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Fusion protein comprised of the two schistosomal antigens, Sm14 and Sm29, provides significant protection against Schistosoma mansoni in murine infection model.

Mossallam SF, Amer EI, Ewaisha RE, Khalil AM, Aboushleib HM, Bahey-El-Din M - BMC Infect. Dis. (2015)

Bottom Line: In the present study, we made a recombinant fusion protein comprised of the promising schistosomal antigens Sm14 and Sm29.In addition, significant reduction of tissue egg burdens was observed in mice immunized with the fusion protein when compared with the infected saline/adjuvant negative control groups and groups immunized with the individual Sm14 and Sm29 antigens.The findings presented in this study highlight the importance of the fusion protein FSm14/29 as a potential vaccine candidate that is worthy of further investigation.

View Article: PubMed Central - PubMed

Affiliation: Department of Medical Parasitology, Faculty of Medicine, Alexandria University, Alexandria, Egypt. mossallamsh@hotmail.com.

ABSTRACT

Background: Schistosoma mansoni infection represents a major cause of morbidity and mortality in many areas of the developing world. Effective vaccines against schistosomiasis are not available and disease management relies mainly on treatment with the anthelmintic drug praziquantel. Several promising schistosomal antigens have been evaluated for vaccine efficacy such as Sm14, Sm29 and tetraspanins. However, most investigators examine these promising antigens in animal models individually rather than in properly adjuvanted antigen combinations.

Methods: In the present study, we made a recombinant fusion protein comprised of the promising schistosomal antigens Sm14 and Sm29. The fusion protein, FSm14/29, was administered to Swiss albino mice either unadjuvanted or adjuvanted with polyinosinic-polycytidylic acid adjuvant, poly(I:C). Mice were challenged with S. mansoni cercariae and different parasitological/immunological parameters were assessed seven weeks post-challenge. Data were analyzed using the ANOVA test with post-hoc Tukey-Kramer test.

Results: Mice pre-immunized with unadjuvanted or poly(I:C)-adjuvanted fusion protein showed reduction of adult worm burden of 44.7 and 48.4%, respectively. In addition, significant reduction of tissue egg burdens was observed in mice immunized with the fusion protein when compared with the infected saline/adjuvant negative control groups and groups immunized with the individual Sm14 and Sm29 antigens. Light microscope and scanning electron microscope (SEM) investigation of adult worms recovered from FSm14/29-immunized mice revealed appreciable morphological damage and tegumental deformities. Histopathological examination of liver sections of immunized mice demonstrated reduced granulomatous and inflammatory reactions when compared with infected unvaccinated mice or mice immunized with the individual Sm14 and Sm29 antigens.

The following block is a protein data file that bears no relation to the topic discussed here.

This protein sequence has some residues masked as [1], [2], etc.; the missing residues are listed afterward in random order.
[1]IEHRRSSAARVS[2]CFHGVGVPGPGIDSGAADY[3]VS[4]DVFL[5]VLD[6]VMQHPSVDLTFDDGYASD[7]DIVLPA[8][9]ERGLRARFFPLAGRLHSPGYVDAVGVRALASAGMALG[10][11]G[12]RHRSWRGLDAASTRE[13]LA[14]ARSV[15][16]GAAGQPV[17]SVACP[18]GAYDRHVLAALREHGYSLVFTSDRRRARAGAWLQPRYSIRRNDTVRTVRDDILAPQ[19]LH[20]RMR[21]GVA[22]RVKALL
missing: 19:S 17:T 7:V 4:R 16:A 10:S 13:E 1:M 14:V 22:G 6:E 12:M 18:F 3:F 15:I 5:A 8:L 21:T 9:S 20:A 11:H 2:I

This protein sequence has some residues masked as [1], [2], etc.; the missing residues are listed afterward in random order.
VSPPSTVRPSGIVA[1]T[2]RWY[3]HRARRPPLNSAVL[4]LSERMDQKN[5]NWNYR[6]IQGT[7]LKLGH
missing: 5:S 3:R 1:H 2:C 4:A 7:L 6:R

Conclusion: The findings presented in this study highlight the importance of the fusion protein FSm14/29 as a potential vaccine candidate that is worthy of further investigation.

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Related in: MedlinePlus

Light microscopic appearance of carmine-stained adult worms recovered from FSm14/29-immunized mice. (A) Abnormally shortened adult male worm exhibiting multiple gut dilatations (Gd). The testes were not clearly seen due to dilatations of the gut in the anterior part of the worm. (B) Slightly elongated male with bulging (arrow) in the posterior end. (C&D) Male worm demonstrating gut dilatation which hides the appearance of the testes, with ill-defined oedematous suckers, and remarkable tegumental irregularities in the worm outline. (E) An example of an elongated female. (F&G) Posterior ends of females possessing universal pronounced tegumental oedematous irregularities (arrows) or even wrinkled posterior ends. (H) Occasional swollen knots (Kn) in a female mid-body. Sparseness of the pigment content of the gut was noticed in all examined female worms with indistinct vitelline gland lobulations and ill-defined ovarian boundaries.
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Fig3: Light microscopic appearance of carmine-stained adult worms recovered from FSm14/29-immunized mice. (A) Abnormally shortened adult male worm exhibiting multiple gut dilatations (Gd). The testes were not clearly seen due to dilatations of the gut in the anterior part of the worm. (B) Slightly elongated male with bulging (arrow) in the posterior end. (C&D) Male worm demonstrating gut dilatation which hides the appearance of the testes, with ill-defined oedematous suckers, and remarkable tegumental irregularities in the worm outline. (E) An example of an elongated female. (F&G) Posterior ends of females possessing universal pronounced tegumental oedematous irregularities (arrows) or even wrinkled posterior ends. (H) Occasional swollen knots (Kn) in a female mid-body. Sparseness of the pigment content of the gut was noticed in all examined female worms with indistinct vitelline gland lobulations and ill-defined ovarian boundaries.

Mentions: Adult worms obtained from mice immunized with the unadjuvanted or poly(I:C)-adjuvanted FSm14/29 showed noticeable deformities. These include tegumental irregularities and occasional swollen knots as shown in details in FigureĀ 3 which shows representative pictures for worms recovered from the infected FSm14/29-immunized group. None of these observed deformities were detectable in adult worms recovered from all other experimental groups including the infected unvaccinated negative control group, the adjuvant group and groups immunized with the individual antigens. In addition, we found that both male and female adult worms recovered from mice previously immunized with adjuvanted or unadjuvanted FSm14/29 showed statistically significant reduction (p <0.05) in their perimeters when compared with the negative control group (data not shown).Figure 3